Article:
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FLSA Frequently Asked Questions

Q: I recently started working at a large machine shop. I am required to be at work 15 minutes before I punch-in for my shift to inspect my equipment and make sure it is working properly. Am I entitled to get paid for this 15-minute period?

A: Yes. This is called working off the clock and is illegal. Employers must pay their employees for all hours that they suffer or permit their employees to work. You may be entitled to overtime if you worked over 40 hours in a week.

Q: I recently started working at a new job. My boss had me sign a lot of paperwork when I was hired. After two weeks, I noticed that I wasn’t getting paid overtime. I asked my boss about it and he told me that I had signed a waiver when I started working and that he didn’t have to pay me overtime. Is he right?

A: No. employers are not permitted to have their employees sign contracts that violate the law. Your employer is not allowed to have you waive your right to be paid for all hours worked at the appropriate rate. Private agreements, including union contracts, cannot deny employees compensation guaranteed to them by law.

Q: I am a telemarketer. I log onto a computer that keeps track of the time I spend on the phone every day. I only get paid for the time I spend making calls. If I leave my desk during the day, I lose pay for the time I’m not on the phone. When we have staff meetings, all of us are required to log off our computers and we don’t get paid. Is this legal?

A: No. employees are to be paid for all hours worked. If you are away from your desk and are performing job related tasks, you must be paid for that time.

Q: I get two 15-minute breaks every day. I have to punch out for them and I don’t get paid. Is this legal?

A: No. All breaks under twenty minutes must be compensated. Employers frequently violate this law, either deliberately or because they are not aware that the law requires that breaks less than twenty minutes be paid.

Q: What should I be getting paid for the overtime hours I work?

A: Any overtime hours worked should be calculated at one and one-half times your regular rate of pay.

Q: I’m a driver for a doormat company. I pick up and drop off mats. I’m paid a salary and work at least 45 hours a week because I have to do a lot of paperwork. My job title is account executive. Am I entitled to overtime?

A: Yes. The term “executive” means your primary duties are management, you supervise two or more workers, and you have authority to hire and fire. You’re not a true executive, and are entitled to overtime.

Q: I’m a manager at a large national retail store, and am compensated on a salary basis. The store is divided into three zones, and each zone has a manager. The store assigns four employees to the three managers to support the managers. When products are delivered, it is the manager’s responsibility to ensure the unloading and stocking of the product. If the employees assigned to the managers are performing duties for those other managers, I have to do all the of labor to complete the delivery of the product, and sometimes I have to stay as much as two to three hours after my scheduled shift to finish my job. Is this legal? Am I entitled to overtime?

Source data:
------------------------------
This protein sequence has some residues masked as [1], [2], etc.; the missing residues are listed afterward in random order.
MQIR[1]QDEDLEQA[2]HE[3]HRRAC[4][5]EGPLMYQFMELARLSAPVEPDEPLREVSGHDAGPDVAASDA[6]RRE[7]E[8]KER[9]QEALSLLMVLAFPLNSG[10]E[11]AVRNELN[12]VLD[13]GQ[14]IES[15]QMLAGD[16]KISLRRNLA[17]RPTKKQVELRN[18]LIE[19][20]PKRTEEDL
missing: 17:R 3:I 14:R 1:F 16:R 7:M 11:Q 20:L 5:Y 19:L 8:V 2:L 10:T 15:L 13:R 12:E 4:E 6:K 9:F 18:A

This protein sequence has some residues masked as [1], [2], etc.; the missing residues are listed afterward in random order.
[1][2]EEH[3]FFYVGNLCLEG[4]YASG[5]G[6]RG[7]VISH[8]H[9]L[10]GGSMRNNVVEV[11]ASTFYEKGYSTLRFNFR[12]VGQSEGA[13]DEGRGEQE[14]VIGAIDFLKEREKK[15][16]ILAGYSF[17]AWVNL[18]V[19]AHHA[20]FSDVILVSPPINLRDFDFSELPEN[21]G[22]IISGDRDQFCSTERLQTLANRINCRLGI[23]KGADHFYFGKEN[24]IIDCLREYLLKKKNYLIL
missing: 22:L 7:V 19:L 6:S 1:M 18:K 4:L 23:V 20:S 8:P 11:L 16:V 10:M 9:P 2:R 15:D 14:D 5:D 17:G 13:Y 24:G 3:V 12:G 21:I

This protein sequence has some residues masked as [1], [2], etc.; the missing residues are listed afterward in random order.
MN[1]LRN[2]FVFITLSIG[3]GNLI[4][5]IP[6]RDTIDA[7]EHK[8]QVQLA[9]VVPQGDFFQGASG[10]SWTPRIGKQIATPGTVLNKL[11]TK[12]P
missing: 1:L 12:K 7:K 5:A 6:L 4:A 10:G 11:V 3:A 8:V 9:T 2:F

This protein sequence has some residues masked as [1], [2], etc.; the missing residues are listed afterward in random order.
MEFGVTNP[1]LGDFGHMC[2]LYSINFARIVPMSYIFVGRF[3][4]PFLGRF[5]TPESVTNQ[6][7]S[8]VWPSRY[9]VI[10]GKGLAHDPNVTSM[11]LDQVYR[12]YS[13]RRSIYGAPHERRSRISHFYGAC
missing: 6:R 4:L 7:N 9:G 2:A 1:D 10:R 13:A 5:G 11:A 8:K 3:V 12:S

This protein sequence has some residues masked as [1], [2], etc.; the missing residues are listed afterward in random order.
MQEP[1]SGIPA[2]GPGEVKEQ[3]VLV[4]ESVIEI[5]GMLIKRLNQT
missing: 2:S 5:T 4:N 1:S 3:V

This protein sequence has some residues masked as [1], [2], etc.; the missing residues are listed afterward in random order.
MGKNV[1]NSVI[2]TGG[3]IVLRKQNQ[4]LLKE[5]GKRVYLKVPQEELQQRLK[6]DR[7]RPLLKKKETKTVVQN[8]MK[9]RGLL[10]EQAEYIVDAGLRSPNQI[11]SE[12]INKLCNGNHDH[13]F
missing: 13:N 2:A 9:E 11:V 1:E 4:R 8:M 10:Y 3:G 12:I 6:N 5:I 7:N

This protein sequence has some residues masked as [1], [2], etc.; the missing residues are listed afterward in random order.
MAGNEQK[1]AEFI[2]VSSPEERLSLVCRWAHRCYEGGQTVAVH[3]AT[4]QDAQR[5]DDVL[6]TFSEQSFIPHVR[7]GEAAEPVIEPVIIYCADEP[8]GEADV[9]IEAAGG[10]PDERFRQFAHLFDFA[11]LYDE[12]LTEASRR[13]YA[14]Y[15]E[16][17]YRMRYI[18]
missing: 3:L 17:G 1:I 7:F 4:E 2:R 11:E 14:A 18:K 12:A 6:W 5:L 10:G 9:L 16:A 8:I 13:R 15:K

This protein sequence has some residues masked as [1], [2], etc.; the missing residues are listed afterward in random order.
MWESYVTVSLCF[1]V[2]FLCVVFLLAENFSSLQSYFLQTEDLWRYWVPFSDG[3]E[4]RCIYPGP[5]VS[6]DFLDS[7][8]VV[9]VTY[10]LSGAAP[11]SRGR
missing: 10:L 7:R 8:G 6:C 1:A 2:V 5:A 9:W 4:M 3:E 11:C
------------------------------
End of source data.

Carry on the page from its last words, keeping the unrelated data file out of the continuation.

A: No. This is not legal and yes, you are entitled to overtime. The term “manager” means your primary duties are management, and you supervise two or more full time workers, which may be comprised of part-time positions. Stated another way, a true manager is entitled to 80 man hours per week of support. You’re not a true manager, and are entitled to overtime.

Q: What type of damages am I entitled to if my employer violates the FLSA?

A: You may recover damages looking back two years from the date a legal complaint is filed. This liability extends back an extra year if the violation was intentional. The FLSA also provides for liquidated damages, or double the amount of your actual damages. In addition, a prevailing party that brings a claim under the FLSA is entitled to an award of costs and a reasonable attorney’s fee.

Q: What steps do I need to take to protect my legal options under the FLSA?

A: Unlike employment discrimination statutes, you are not required to file an administrative charge to protect your rights. The FLSA is a law of entitlement, not a discrimination law. Be mindful of the time in which suit must be filed because the value of the claim is lost every day suit is not filed.